4. Told to look at the jury
  5. How to hold hands, dress, etc.
  6. Lots of practice.

3. BIAS- Purpose: to point out at the cop’s bias, that his mind was made up from the beginning of the investigation, that he’s never wrong.

A.  Basis of “opinion”:

  1. Do you drink
  2. Ever drive after drinking
  3. Agree not inherently unsafe
  4. No quarrel/legal to drive after drinking
  5. In middle of night – you look for drunk drivers
  6. When first notices client, thought might be drunk driver
  7. People often drive [like client did] who have zero to drink.
  8. When smelled intoxicants = increased suspicion
  9. Started looking for signs/ symptoms of intoxication
  10. No medical degree
  11. Base “opinion” on observation of def that night only
  12. Never testified DUI defendant not under influence
  13. Never testified for in a DUI case
  14. Concluded every person arrested for DUI was positively guilty
  15. Have never been wrong.

4. DRIVING – Purpose: to establish that the client’s driving wasn’t inherently dangerous (where applicable) and to list all of the things he did properly.

B. Cop’s driving:

  1. Sped up to catch client
  2. How fast did you go
  3. No traffic had to swerve or brake
  4. Your speed not necessarily dangerously, [then neither was the client’s.] 

C. Client’s driving/ actions:

  1. Client’s speed constant
  2. Lane travel correct
  3. Signaled lane change/ turns
  4. Responded properly to emergency lights
  5. Parked safely
  6. No problem placing car in park, setting brake, opening window
  7. No problem with:

    a. understanding your questions

    b. getting wallet out

    c. getting license out

    d. undoing seat belt

    e. putting wallet away

    f. opening door

    g. stepping out of the car

    h. closing door

    i. walking to shoulder.

  8. Didn’t appear unsteady on feet
  9. Didn’t hold onto door or car for support
  10. Sis everything you asked/cooperated

5. REVEALING THE TRUTH ABOUT FSTs  – Purpose: to point out the inherent unfairness of field sobriety test and to create a mental image for the jury of what it was really like.

A. Cop’s experience with FSTs:

  1. First performed at academy
  2. Hundreds of times since
  3. First time in middle of day
  4. In well-lit room
  5. When well-rested
  6. Like a ‘game’
  7. When relaxed – not stressed out
  8. Not traffic whizzing by
  9. No police radio chatter
  10. Comfortable temperature
  11. Comfortable clothing
  12. Didn’t so as well first time as now
  13. Did better with practice
  14. Middle of your work day
  15. Well after defendant’s normal bedtime

B. Setting the scene of client’s test:

  1. Parked your car at angle behind client’s; [for safety due to passing cars/ trucks]
  2. Had client move to shoulder because traffic dangerous
  3. How wild was shoulder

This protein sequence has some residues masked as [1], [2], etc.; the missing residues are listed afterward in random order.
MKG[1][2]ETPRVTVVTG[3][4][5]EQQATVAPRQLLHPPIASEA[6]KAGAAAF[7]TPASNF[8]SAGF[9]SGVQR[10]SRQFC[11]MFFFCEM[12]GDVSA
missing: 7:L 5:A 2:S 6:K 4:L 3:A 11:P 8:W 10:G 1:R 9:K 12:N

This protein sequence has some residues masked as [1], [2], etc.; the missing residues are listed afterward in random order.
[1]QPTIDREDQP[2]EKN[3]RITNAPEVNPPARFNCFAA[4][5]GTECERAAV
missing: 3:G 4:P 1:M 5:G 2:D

4. Gravel/ guard rail at shoulder’s edge
  5. Traffic continues to pass
  6. Left emergency lights on
  7. Left headlights on/brights
  8. Did client face towards or away from traffic (if toward: blinded by headlights – if away: no warning of approaching cars/trucks)
  9. Dark/erratic lighting
  10. Numerous moving shadows [passing headlights]
  11. Cold/wind/rain/snow
  12. At least some slope [for runoff]
  13. Gravel/debris collects on shoulder
  14. Don’t know how long since last swept
  15. Onlookers
  16. Chatter from police radio
  17. Distractions from other officers
  18. Buffeting from passing cars/ trucks/semis/motor homes

C.  What FSTs actually measure:

  1. Intended to measure general balance, coordination and ability to follow instruction.
  2. Use same tests for everyoneThe tests do not vary depending on differences in
  3. Most people nervous when stopped
  4. Normal for people to make physical and mental mistakes when nervous
  5. Don’t know what was going through client’s mind during these tests
  6. No objective way to measure level of nervousness of clientNo way to measure client’s ability to handle stress.

6. INDIVIDUAL TESTS – Purpose: to look at the FSTs  from client’s point of view and despite unfair conditions, all he did properly.


  1. Client cooperated throughout tests [the point of  ‘cooperation’ is made  several times during cross.  It shows the client felt he had nothing to hide and respects the law]
  2. Didn’t ask when client last performed
  3. Didn’t give client chance to practice
  4. Familiar with WSP manual “DUI Enforcement” (page 30):

    “… if the suspect fouls the first try ask him to try again.  If the second try is successful, the office should minimize the value of any minor error made in the first”.

  5. Didn’t give client second chance
  6. Did you take notes at these scene
  7. Where are those notes now [almost always destroyed]


  1. Looking for numerous symptoms of intoxication
  2. Ability to understand and follow each instruction
  3. Ability to maintain balance
  4. Client did:

    a. Put heels together

    b. Hold arms at side

    c. Tilt head back

    d. Close eyes

  5. Did not tell client not to sway
  6. Did not tell him to stop swaying
  7. Afterwards, didn’t tell him he swayed and let him try again
  8. Not normal to keep arms at side while balancing, is it


  1. Again looking for numerous symptoms: